Monday, November 14, 2011, 11:18 pm PT (02:18 am ET)
Samsung obtains March 2012 hearing against Apple in Australian patent caseSamsung has successfully obtained a full hearing with an Australian court for its patent case against rival Apple's iPhone 4S, with the hearing scheduled to take place in March 2012.
Justice Annabelle Bennett told the court on Tuesday that the three-week hearing will begin next March, adding that she plans to fix the exact date on Friday. Apple had requested that the hearing take place next August, but Bennett said the timing was too late, Reuters reports.
"They [Samsung] are trying to expand the Android market. The longer it's left the harder it will be for Samsung," she remarked.
In the meantime, Apple will be allowed to continue sales of its latest iPhone, which launched in the country on Oct. 14. According to the report, Samsung's case against Apple in Australia accuses the company of infringing on three patents and carries more than 25 claims.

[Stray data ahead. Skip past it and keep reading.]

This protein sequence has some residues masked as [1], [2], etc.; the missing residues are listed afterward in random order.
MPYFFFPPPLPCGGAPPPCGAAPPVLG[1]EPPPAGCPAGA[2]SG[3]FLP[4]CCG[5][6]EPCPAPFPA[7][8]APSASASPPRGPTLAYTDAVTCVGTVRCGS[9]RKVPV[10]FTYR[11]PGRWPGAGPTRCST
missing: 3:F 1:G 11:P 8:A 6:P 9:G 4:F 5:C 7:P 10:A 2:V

Samsung has opposed the iPhone 4S in several countries across the globe. For instance, the company filed preliminary injunction requests against the device in France and Italy almost immediately after Apple announced the handset. However, an Italian judge denied the South Korean electronics maker's request late last month and allowed Apple to launch its latest smartphone in the country.
Interestingly enough, Samsung has decided not to seek an injunction in its home country. A Korean newspaper revealed on Monday that the company opted not to file at the last minute because of public relations concerns.
"We concluded that we should engage in legal battles with Apple only in the global market," a spokesperson for Samsung reportedly said, "but not in order to gain more market share in Korea."
The two companies' fierce legal battle spans 10 countries and encompasses more than 20 complaints. Apple has seen some success against Samsung in Australia, winning an injunction against its rival's Galaxy Tab 10.1 tablet in the region. But, Samsung is appealing the decision, arguing that it was based on "irrelevant considerations" and that the judge made "errors of law in her approach." A formal hearing regarding the injunction is expected to be held next week.
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